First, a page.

That afternoon we had our first visitors, and Jon changed his and Jack's first poopy diaper. Really, I never knew I would get so excited about burps and poopy diapers. Jon also got peed on. I'm proud to say that while this kind of incident has befallen Jon on several occasions, it has yet to happen to me! Also, that evening Jack got to meet his Marmie and Poppa for the first time. The consensus that first day was that he looked more like me. But since then, most people agree that he definitely takes after Jon. Especially after looking at Jon's baby pictures. I'm beginning to wonder if, in addition to all those other hormones circulating my body, that there are also super-energy hormones that get released after having a baby. While I was somewhat worn out with all the activity of the night before, I felt fantastic that first day in the hospital. Then came the first night, and Jon and I soon realized that our dyatime quiet and sleepy little boy loves to be held all night long. It's frustrating as a new parent, when you can't get your baby to calm down yourself, but ironically, everytime the nurses would bring him back from a check-up, he would be sleeping soundly in his little bed. I think it had something to do with the swaddle. Those nurses were pros. For some reason I could never get it tight enough. The first night Jack loved being completly swaddled. By the second day he only like being swaddled on his lower half, with his arms free, and by the time we got home he didn't care to be swaddled at all. It was then that I realized how quickly my baby would be growing up!
The next day Jack has his hospital photos taken. He refused to open his eyes for the photo op, but he did manage to flash a few gangsta signs for the camera. We didn't order any prints (for obvious reasons) but you can few the photos here - http://www.our365.com/NewbornPortraits/BabyDetail.aspx?birthid=3778a989-da0b-4392-8803-fb30722488bf.
Although I was feeling great and Jack had had more than enough pee and poop diapers to satisfy the doctors, they made us stay the full 48 hours after delivery before going home. And since the 48 hour mark ocurred in the middle of the night, we had to wait until the next morning to be released. We were very ready to get back to our own house and bed, and home-cooked meals by Marmie. Things have been going very well since then. And even though Jack still prefers to be held between the hours of 10pm and 4am, we feel very blessed to have such a great baby!
Thursday, October 23, 2008
Within seconds I was sitting up in bed with both my legs thrown behind my ears. Okay, so not that bad but I remember thinking “good thing I used to be a gymnast” at this time. Nurse Juanita was at one side and Jon at the other, and with the next contraction she had me practice pushing while we waited for the doctor to arrive. Pushing was the BEST thing ever! I didn’t feel the pain of each contraction while pushing against it, not to mention the pure elation of knowing the end is almost here! And that whole “ring of fire” thing, well if it’s true I don’t remember it at all. I’ve also heard that your body releases memory hormones after you have a baby so that you don’t remember the pain of labor. I don’t know about the validity of this, but I would say it was true for me. It’s only been a week and a half since Jack was born and although Jon and I aren’t planning on having another baby anytime soon, I feel like I could do it all again. I should’ve wrote this up sooner while the experience was still fresh in my mind! Jon and I still “discuss” how many kids we’ll have (he wants 2-3, I want 4-5) I think he was secretly hoping I’d have a miserable childbirth experience and side with him. Well, not this time buddy!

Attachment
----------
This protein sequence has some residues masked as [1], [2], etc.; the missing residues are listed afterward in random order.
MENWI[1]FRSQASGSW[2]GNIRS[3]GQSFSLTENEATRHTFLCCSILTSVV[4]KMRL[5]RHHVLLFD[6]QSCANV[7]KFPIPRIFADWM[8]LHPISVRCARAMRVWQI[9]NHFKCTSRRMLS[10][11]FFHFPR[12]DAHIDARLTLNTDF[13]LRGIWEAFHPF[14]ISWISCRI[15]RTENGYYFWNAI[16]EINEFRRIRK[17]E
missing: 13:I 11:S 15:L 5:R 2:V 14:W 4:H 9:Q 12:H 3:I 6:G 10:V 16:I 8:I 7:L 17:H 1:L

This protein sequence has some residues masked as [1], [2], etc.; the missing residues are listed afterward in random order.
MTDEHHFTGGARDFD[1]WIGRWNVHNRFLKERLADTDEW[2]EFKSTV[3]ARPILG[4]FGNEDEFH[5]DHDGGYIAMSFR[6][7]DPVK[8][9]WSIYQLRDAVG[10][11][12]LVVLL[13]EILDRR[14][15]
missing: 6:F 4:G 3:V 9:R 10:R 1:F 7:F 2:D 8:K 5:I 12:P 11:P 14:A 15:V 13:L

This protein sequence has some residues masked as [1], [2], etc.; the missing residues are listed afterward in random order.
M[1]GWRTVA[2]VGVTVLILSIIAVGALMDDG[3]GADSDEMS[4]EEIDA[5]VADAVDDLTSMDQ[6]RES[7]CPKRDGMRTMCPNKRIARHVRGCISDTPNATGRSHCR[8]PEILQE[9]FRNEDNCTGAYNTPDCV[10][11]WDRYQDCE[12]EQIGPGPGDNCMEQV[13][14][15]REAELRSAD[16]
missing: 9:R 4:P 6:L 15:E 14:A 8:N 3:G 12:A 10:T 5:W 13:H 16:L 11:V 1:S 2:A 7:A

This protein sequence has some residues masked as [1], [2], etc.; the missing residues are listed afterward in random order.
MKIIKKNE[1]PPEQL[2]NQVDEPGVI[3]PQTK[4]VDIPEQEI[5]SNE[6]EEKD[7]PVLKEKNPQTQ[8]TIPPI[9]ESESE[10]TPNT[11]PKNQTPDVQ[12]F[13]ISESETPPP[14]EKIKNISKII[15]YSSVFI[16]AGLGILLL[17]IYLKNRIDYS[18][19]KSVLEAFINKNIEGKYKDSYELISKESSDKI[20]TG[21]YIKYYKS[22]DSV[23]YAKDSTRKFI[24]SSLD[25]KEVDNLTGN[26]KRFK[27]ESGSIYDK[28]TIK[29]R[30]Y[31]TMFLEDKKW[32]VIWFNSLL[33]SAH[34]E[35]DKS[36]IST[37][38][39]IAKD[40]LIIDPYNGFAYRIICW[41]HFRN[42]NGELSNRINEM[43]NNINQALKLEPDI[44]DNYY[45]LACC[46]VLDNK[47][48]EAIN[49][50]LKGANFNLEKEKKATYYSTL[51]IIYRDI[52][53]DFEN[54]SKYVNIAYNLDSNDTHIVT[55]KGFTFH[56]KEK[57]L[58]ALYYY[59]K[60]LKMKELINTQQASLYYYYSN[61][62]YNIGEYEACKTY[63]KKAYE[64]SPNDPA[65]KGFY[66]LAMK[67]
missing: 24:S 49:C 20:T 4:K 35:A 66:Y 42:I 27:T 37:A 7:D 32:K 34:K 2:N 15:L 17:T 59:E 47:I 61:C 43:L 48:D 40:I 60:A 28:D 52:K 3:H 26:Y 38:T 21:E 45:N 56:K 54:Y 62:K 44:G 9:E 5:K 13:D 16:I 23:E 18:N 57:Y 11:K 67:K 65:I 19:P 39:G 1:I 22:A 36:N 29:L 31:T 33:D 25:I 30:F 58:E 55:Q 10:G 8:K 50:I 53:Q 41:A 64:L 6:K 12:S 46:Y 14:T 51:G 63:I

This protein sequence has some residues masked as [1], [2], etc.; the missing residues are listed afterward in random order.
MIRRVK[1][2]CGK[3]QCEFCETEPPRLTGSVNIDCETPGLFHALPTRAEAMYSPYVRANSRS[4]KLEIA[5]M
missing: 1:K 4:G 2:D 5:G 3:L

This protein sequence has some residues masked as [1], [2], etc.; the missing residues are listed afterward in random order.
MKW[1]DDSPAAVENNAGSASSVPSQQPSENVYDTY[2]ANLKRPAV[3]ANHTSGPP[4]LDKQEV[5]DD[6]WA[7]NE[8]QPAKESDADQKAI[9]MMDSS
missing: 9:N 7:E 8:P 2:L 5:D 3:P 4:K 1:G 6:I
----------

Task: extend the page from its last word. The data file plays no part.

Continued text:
Anyway, back to Jack’s birthday … it wasn’t long before the doctor (another young guy, I have no idea who he was), another doctor who was observing, and a corman (who I think was my little brother’s age) were at my feet. The end of the bed disappeared, the stirrups came up and they brought in a mirror so I could see what was going on (sorry if this is TMI for those of you who haven’t experience a childbirth). Apparently, I’m not such a great pusher. Nurse Juanita said I was too tense in my legs and neck and shoulders, and that I’d be sore tomorrow. Really. At this point, I could not care less about how sore my shoulders would be the next day, I had bigger things on my mind. So while I’m busy trying to relax and push at the same time, the doctor is trying to point out the head. My only concern was whether he had hair. I really wanted a baby with hair. The doctor said yes so I figured we could keep pushing. By the way, Dr. I-forget-his-name was fantastic! He may not have been my ideal, grandfatherly-like doctor, but he handled everything like he'd been doing it for the past 40 years, and he was a great coach too. Less than 15 minutes after he arrived, he told me Jack would be here with the next contraction. And 3 pushes later, at 1:39am, he was.
Jon got to watch the whole thing. I was a little jealous that I missed it (I think I had my eyes closed or something). I was pretty impressed with my husband. He’s the kind of guy who starts gagging and has to walk out of the room when I’m watching “A Baby Story” but he was completely enraptured with his son’s birth. He even had tears in his eyes.